[What happens when a pregnant Ypsilanti housewife is captured by renegade robots, taken to a South American jungle, and compelled to perform Ibsen’s Hedda Gabler in a company of robot actors? What seems to be a farce transcends the farcical, or so reviews of other productions have indicated. We are NOT posting this to complain that robots are taking living actors’ jobs. Nor are we posting this to complain about the descent of theater below suspension of disbelief. Instead, this is an aspect of performance that is actually imitating life, needs to be taken seriously in this regard. At CL&AF we are interested in robotics precisely because it represents a generalized elimination of what was once socially necessary but is now becoming unnecessary human labor. Behind Paul LaFargue’s challenging The Right To Be Lazy has always been the challenge to debilitating work, the opportunity to free up human creative labor to confront the difficulties of survival such as how to educate appropriately, how to adapt to our changing environment so as not to destroy ourselves and so many of our fellow creatures. And while Heddatron may not pose this question directly, in our opinion it is built into the fabric of the play itself when ChiBots and others are actually building robot actors, ad did Le Freres Corbusier in New York 5 years ago (NYT review is here). The play opens at Steppenwolf’s Garage Theatre Feb. 16, 2011. — Lew Rosenbaum]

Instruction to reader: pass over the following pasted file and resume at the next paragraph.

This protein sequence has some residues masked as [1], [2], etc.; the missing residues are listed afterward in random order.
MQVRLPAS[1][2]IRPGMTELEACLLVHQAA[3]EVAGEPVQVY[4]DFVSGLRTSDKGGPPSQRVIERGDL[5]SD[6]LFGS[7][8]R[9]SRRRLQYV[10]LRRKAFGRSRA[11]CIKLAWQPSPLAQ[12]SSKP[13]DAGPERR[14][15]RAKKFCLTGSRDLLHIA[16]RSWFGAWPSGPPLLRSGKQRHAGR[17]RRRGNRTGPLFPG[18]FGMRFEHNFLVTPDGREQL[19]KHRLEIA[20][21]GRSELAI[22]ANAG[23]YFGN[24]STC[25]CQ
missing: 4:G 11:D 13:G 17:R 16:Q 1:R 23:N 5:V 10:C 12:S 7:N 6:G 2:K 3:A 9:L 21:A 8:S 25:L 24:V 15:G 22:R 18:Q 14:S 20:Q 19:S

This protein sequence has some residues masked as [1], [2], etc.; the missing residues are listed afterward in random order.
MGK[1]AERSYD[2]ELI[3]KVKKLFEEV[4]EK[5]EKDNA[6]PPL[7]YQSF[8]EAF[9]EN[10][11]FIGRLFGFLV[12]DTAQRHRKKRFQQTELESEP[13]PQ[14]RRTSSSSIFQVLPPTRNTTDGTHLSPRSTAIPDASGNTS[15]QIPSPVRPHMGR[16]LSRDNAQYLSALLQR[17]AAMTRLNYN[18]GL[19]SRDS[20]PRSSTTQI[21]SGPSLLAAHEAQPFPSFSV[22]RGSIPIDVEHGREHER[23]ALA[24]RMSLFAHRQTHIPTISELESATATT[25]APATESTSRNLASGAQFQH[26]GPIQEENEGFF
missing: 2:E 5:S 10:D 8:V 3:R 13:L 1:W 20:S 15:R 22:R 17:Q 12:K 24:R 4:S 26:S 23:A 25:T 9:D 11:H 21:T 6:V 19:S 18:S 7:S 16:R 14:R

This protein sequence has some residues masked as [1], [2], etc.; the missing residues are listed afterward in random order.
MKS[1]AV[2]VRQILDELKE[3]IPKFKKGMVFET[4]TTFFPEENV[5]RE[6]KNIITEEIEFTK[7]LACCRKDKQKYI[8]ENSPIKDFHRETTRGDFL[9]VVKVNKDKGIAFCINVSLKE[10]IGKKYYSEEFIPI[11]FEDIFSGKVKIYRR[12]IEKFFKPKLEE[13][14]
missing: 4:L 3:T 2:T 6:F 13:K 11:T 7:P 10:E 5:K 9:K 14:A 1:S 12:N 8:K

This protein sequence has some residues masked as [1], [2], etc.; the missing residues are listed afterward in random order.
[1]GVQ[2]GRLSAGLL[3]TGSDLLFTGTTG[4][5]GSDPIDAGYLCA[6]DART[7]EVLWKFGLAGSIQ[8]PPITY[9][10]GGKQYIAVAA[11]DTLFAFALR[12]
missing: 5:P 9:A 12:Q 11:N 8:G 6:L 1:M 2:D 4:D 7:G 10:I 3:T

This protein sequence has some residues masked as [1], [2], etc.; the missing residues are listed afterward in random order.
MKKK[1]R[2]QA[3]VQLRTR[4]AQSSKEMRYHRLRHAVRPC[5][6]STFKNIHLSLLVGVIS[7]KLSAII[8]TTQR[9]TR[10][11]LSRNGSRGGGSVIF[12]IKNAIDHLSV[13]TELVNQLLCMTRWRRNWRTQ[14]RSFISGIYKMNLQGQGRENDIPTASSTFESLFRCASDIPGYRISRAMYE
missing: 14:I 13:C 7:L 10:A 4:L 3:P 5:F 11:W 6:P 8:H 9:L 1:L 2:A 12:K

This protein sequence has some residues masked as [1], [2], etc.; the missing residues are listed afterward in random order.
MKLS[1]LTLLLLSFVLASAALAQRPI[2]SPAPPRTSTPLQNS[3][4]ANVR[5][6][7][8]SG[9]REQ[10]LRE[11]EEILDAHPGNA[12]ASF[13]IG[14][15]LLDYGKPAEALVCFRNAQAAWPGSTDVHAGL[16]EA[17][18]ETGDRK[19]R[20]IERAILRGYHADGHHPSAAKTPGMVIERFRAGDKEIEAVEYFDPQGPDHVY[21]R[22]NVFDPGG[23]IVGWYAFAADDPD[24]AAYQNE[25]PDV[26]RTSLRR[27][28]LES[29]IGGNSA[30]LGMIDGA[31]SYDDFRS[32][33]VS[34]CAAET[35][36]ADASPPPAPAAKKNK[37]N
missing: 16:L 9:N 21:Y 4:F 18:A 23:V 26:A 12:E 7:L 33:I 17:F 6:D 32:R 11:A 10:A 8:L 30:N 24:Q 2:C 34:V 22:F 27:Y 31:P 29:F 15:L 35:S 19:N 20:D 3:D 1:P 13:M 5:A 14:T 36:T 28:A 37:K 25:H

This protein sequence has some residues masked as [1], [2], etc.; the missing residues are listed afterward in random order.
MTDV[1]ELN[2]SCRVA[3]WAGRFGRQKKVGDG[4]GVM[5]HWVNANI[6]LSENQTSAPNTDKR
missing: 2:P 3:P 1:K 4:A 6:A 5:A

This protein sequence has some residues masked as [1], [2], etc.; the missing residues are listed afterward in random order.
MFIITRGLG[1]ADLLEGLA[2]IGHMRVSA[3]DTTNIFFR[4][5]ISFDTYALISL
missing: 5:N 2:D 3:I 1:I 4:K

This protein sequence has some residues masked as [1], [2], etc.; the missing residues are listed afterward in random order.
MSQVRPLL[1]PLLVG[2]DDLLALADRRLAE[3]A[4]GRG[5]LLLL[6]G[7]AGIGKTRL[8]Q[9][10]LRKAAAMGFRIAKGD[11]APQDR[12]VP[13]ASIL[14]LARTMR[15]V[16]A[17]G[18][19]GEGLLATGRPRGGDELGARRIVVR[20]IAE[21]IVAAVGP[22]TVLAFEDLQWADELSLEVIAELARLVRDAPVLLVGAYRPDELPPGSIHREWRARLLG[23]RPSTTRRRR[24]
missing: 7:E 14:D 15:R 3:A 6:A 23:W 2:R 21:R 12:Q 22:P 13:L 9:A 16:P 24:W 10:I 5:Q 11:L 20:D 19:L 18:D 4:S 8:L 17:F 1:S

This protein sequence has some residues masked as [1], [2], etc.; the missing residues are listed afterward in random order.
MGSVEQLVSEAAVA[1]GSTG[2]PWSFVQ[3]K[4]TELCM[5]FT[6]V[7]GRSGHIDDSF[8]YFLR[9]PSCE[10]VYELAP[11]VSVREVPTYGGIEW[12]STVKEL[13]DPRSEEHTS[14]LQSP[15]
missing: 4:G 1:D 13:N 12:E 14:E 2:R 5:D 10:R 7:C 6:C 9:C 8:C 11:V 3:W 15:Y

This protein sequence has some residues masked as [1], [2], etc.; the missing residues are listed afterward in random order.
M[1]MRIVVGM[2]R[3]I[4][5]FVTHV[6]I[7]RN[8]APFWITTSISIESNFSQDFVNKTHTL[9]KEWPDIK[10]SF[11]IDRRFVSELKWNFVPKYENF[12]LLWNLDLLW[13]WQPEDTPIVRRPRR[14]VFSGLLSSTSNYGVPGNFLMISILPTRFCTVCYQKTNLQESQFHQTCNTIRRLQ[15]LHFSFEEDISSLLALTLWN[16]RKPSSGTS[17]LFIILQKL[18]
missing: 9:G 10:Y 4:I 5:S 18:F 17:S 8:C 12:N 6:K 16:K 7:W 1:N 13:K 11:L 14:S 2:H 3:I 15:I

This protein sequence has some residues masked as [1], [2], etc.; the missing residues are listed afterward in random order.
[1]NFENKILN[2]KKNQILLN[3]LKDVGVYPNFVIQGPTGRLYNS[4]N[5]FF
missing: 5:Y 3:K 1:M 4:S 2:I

Sideshow Theatre Company presents
Directed by Jonathan L. Green
A Steppenwolf Visiting Company Initiative
In the Garage Theatre
Wed. February 16, 2011 — Sun. April 24, 2011
Sideshow Theatre Company’s Heddatron is a part of the 2nd Annual Garage Rep.
Tickets go on sale January 7th
A book falls from the sky and a depressed Michigonian housewife is kidnapped by a clan of renegade robots, whisked away to the jungles of South America, and forced to perform the title role in a mechanical version of Hedda Gabler. As a documentarian searches for the truth about the abduction and the woman’s family mounts a search party, Ibsen himself enters the picture to defend his well-made play. Sideshow is partnering with robotics experts across Chicago to present a cast of human actors and functioning robots in this bizarre and savagely funny Chicago premiere.
Sideshow Theatre Company’s Heddatron is a part of the 2nd Annual Garage Rep, which also includes The Strange Tree Group ‘s The Three Faces of Doctor Crippen and UrbanTheater Company’s Sonnets for an Old Century.
Sideshow Theatre Company was founded in 2007. Sideshow’s mission is to mine the collective unconscious of the world we live in with limitless curiosity, drawing inspiration from the familiar stories, memories and images we all share to spark new conversation and bring our audiences together as adventurers in a communal experience of exploration.
For more information, visit www.sideshowtheatre.org.